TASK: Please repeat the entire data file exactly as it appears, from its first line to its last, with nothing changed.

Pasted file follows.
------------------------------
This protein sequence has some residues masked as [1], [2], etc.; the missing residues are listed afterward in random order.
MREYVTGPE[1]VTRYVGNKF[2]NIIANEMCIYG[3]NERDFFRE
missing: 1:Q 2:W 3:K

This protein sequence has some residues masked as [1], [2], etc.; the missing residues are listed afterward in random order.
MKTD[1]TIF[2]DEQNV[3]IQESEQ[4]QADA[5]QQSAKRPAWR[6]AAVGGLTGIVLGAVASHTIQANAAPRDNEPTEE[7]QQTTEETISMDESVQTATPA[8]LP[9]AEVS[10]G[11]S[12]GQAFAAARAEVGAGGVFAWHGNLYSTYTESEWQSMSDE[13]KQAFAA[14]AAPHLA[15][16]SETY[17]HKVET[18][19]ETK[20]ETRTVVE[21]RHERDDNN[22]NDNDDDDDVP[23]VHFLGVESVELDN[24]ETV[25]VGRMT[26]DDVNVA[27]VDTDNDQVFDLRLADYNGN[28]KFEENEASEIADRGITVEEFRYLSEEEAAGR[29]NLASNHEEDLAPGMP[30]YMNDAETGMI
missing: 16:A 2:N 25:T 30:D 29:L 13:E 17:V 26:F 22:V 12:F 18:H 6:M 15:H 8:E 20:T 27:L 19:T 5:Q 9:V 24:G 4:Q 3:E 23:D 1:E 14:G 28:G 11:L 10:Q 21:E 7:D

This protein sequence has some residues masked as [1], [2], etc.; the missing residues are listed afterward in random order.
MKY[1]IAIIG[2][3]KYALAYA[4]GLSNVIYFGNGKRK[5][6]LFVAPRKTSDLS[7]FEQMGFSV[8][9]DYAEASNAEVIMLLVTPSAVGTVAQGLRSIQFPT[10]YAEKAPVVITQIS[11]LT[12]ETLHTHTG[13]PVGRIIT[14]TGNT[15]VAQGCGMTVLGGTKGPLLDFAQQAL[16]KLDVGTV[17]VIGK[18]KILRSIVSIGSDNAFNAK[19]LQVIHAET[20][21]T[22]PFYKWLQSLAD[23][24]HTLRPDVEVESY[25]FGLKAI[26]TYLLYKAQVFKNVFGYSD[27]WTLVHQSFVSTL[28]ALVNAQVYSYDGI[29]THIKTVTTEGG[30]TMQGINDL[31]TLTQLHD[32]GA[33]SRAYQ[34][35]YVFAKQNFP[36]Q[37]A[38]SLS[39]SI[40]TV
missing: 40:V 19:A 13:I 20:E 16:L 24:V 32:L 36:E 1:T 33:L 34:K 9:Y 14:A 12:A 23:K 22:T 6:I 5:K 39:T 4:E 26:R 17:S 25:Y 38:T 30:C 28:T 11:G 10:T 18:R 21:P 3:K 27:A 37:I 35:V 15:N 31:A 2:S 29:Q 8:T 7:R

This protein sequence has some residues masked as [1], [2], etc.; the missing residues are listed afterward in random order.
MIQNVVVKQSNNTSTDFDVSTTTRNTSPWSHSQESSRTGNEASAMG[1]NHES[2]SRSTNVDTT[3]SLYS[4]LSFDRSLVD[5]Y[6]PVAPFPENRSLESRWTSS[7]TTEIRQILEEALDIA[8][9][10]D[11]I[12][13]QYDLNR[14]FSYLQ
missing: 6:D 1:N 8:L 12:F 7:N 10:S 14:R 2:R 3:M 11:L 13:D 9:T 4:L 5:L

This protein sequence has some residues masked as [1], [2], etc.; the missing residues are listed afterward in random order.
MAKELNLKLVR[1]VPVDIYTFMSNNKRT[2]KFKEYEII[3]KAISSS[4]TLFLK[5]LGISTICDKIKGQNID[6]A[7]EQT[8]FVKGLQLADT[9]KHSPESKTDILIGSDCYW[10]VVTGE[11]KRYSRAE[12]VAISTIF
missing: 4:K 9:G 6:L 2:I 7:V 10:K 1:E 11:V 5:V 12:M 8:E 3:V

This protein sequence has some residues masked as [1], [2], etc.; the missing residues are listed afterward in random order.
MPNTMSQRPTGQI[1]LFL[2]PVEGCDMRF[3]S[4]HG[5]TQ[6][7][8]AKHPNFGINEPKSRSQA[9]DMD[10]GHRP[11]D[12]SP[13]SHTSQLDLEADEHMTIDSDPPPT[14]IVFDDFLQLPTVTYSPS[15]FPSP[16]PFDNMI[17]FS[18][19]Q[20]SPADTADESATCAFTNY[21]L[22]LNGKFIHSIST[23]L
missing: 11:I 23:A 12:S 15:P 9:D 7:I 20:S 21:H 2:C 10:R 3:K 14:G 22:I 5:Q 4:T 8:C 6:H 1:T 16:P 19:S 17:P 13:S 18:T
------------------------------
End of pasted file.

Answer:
This protein sequence has some residues masked as [1], [2], etc.; the missing residues are listed afterward in random order.
MREYVTGPE[1]VTRYVGNKF[2]NIIANEMCIYG[3]NERDFFRE
missing: 1:Q 2:W 3:K

This protein sequence has some residues masked as [1], [2], etc.; the missing residues are listed afterward in random order.
MKTD[1]TIF[2]DEQNV[3]IQESEQ[4]QADA[5]QQSAKRPAWR[6]AAVGGLTGIVLGAVASHTIQANAAPRDNEPTEE[7]QQTTEETISMDESVQTATPA[8]LP[9]AEVS[10]G[11]S[12]GQAFAAARAEVGAGGVFAWHGNLYSTYTESEWQSMSDE[13]KQAFAA[14]AAPHLA[15][16]SETY[17]HKVET[18][19]ETK[20]ETRTVVE[21]RHERDDNN[22]NDNDDDDDVP[23]VHFLGVESVELDN[24]ETV[25]VGRMT[26]DDVNVA[27]VDTDNDQVFDLRLADYNGN[28]KFEENEASEIADRGITVEEFRYLSEEEAAGR[29]NLASNHEEDLAPGMP[30]YMNDAETGMI
missing: 16:A 2:N 25:T 30:D 29:L 13:E 17:V 26:F 22:V 12:F 18:H 6:M 15:H 8:E 20:T 27:L 19:T 5:Q 9:V 24:G 4:Q 3:E 23:D 1:E 14:G 28:G 11:L 10:Q 21:E 7:D

This protein sequence has some residues masked as [1], [2], etc.; the missing residues are listed afterward in random order.
MKY[1]IAIIG[2][3]KYALAYA[4]GLSNVIYFGNGKRK[5][6]LFVAPRKTSDLS[7]FEQMGFSV[8][9]DYAEASNAEVIMLLVTPSAVGTVAQGLRSIQFPT[10]YAEKAPVVITQIS[11]LT[12]ETLHTHTG[13]PVGRIIT[14]TGNT[15]VAQGCGMTVLGGTKGPLLDFAQQAL[16]KLDVGTV[17]VIGK[18]KILRSIVSIGSDNAFNAK[19]LQVIHAET[20][21]T[22]PFYKWLQSLAD[23][24]HTLRPDVEVESY[25]FGLKAI[26]TYLLYKAQVFKNVFGYSD[27]WTLVHQSFVSTL[28]ALVNAQVYSYDGI[29]THIKTVTTEGG[30]TMQGINDL[31]TLTQLHD[32]GA[33]SRAYQ[34][35]YVFAKQNFP[36]Q[37]A[38]SLS[39]SI[40]TV
missing: 40:V 19:A 13:I 20:E 16:L 24:V 32:L 36:E 1:T 33:L 34:K 9:Y 14:A 12:A 23:K 22:T 6:I 5:K 39:T 4:E 26:R 17:S 25:Y 38:T 30:C 28:T 11:G 10:T 18:R 21:P 3:K 27:A 37:I 35:V 15:N 31:A 2:S 29:Q 8:T 7:R

This protein sequence has some residues masked as [1], [2], etc.; the missing residues are listed afterward in random order.
MIQNVVVKQSNNTSTDFDVSTTTRNTSPWSHSQESSRTGNEASAMG[1]NHES[2]SRSTNVDTT[3]SLYS[4]LSFDRSLVD[5]Y[6]PVAPFPENRSLESRWTSS[7]TTEIRQILEEALDIA[8][9][10]D[11]I[12][13]QYDLNR[14]FSYLQ
missing: 6:D 1:N 8:L 12:F 7:N 10:S 14:R 2:R 3:M 11:L 13:D 9:T 4:L 5:L

This protein sequence has some residues masked as [1], [2], etc.; the missing residues are listed afterward in random order.
MAKELNLKLVR[1]VPVDIYTFMSNNKRT[2]KFKEYEII[3]KAISSS[4]TLFLK[5]LGISTICDKIKGQNID[6]A[7]EQT[8]FVKGLQLADT[9]KHSPESKTDILIGSDCYW[10]VVTGE[11]KRYSRAE[12]VAISTIF
missing: 4:K 9:G 6:L 2:I 7:V 10:K 1:E 11:V 5:V 12:M 8:E 3:V

This protein sequence has some residues masked as [1], [2], etc.; the missing residues are listed afterward in random order.
MPNTMSQRPTGQI[1]LFL[2]PVEGCDMRF[3]S[4]HG[5]TQ[6][7][8]AKHPNFGINEPKSRSQA[9]DMD[10]GHRP[11]D[12]SP[13]SHTSQLDLEADEHMTIDSDPPPT[14]IVFDDFLQLPTVTYSPS[15]FPSP[16]PFDNMI[17]FS[18][19]Q[20]SPADTADESATCAFTNY[21]L[22]LNGKFIHSIST[23]L
missing: 11:I 23:A 12:S 15:P 9:D 7:I 20:S 21:H 2:C 10:R 3:K 14:G 22:I 5:Q 4:T 8:C 6:H 1:T 16:P 19:S 17:P 13:S 18:T